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Preteens Can Wear Contacts Responsibly

Kids aged 8-12 like soft contact lenses -- and use them as well as teens do, a Vistakon-funded study shows.

Optometrists are reluctant to prescribe contact lenses to children younger than 12, notes Ohio State University's Jeffrey J. Walline, OD, PhD. They worry that fitting kids with contacts takes too long -- and that the youngsters will have trouble learning how to use the lenses correctly.

Early results from an ongoing study suggest that optometrists and parents shouldn't worry. Walline and University of Houston optometrist Amber Gaume Giannoni, OD, reported the findings at this week's meeting of the American Academy of Optometry.

"We found that younger children are just as responsible with their lenses [as teens]," Walline says in a news release.

The researchers studied more than 100 children and teenagers who were given a three-month supply of disposable soft contact lenses and cleaning solution. The lenses used in the study must be taken out at night and thrown away after two weeks.

Walline and colleagues found that fitting children for contact lenses was nearly as easy as fitting teens. It took about 15 minutes longer to teach the younger children the right way to insert and remove the lenses. But the kids showed they understood the instructions very well.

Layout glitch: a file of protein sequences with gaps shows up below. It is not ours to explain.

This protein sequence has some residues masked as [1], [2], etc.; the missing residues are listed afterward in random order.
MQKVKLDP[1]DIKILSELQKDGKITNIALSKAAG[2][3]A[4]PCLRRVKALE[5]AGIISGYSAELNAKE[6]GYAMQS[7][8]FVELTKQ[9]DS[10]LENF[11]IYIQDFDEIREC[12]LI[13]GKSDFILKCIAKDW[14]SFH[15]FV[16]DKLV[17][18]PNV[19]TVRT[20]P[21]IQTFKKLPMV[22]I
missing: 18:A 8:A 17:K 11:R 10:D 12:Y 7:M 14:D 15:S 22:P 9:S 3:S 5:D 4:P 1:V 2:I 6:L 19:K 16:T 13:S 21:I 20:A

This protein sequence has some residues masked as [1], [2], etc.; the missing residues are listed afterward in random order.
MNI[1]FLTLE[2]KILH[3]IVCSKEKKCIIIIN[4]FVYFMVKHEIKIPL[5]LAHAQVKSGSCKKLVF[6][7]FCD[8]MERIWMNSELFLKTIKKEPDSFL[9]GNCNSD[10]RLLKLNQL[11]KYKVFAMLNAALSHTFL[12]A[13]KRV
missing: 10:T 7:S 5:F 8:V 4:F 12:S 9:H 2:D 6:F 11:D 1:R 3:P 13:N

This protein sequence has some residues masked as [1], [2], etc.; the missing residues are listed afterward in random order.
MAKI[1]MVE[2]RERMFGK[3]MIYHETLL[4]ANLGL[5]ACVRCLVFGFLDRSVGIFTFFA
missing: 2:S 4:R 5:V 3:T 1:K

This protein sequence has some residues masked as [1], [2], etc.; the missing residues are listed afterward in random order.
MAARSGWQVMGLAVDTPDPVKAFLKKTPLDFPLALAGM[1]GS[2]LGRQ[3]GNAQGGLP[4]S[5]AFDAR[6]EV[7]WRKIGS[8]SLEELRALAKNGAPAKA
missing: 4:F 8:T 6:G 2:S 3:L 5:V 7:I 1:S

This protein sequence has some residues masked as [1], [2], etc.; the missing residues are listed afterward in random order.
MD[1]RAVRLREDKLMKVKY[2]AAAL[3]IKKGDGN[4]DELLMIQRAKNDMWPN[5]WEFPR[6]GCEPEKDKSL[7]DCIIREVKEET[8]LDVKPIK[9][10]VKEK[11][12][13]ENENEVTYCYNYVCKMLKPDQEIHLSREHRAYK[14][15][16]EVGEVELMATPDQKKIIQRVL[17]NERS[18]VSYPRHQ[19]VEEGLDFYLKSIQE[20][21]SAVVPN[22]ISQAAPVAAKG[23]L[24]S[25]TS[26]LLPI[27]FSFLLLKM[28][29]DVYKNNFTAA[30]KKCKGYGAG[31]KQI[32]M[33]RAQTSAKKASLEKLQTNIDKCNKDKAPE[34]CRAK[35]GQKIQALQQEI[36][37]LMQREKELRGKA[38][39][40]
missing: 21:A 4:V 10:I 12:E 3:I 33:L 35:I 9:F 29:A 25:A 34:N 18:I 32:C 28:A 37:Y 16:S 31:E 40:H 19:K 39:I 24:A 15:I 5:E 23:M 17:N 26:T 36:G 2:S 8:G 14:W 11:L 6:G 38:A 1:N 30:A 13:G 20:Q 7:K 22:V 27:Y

After a month of wearing contacts, kids were more satisfied with them than they were with their eyeglasses. Parents reported that the 8- to 12-year-olds wore their lenses about 10.5 hours a day -- slightly less than the 11.5 hours-a-day wear reported by teens.

"The biggest boosts were in terms of satisfaction with their correction and also with participation in activities," Walline says. "Children and teens reported that it was much easier to engage in sports, dancing, and other activities while wearing contact lenses."

Surprisingly, vanity didn't seem to be an issue. Kids' feelings about their own appearance -- and about their contact-wearing peers' appearance -- didn't change when they exchanged their glasses for contact lenses.

The study was funded by Vistakon, a division of Johnson & Johnson Vision Care Inc. Walline is a paid consultant for Vistakon. Johnson & Johnson is a WebMD sponsor.

SOURCES: American Academy of Optometry annual meeting, Denver, Dec. 7-10, 2006. News release, American Academy of Optometry.

By Daniel DeNoon
Reviewed by Louise Chang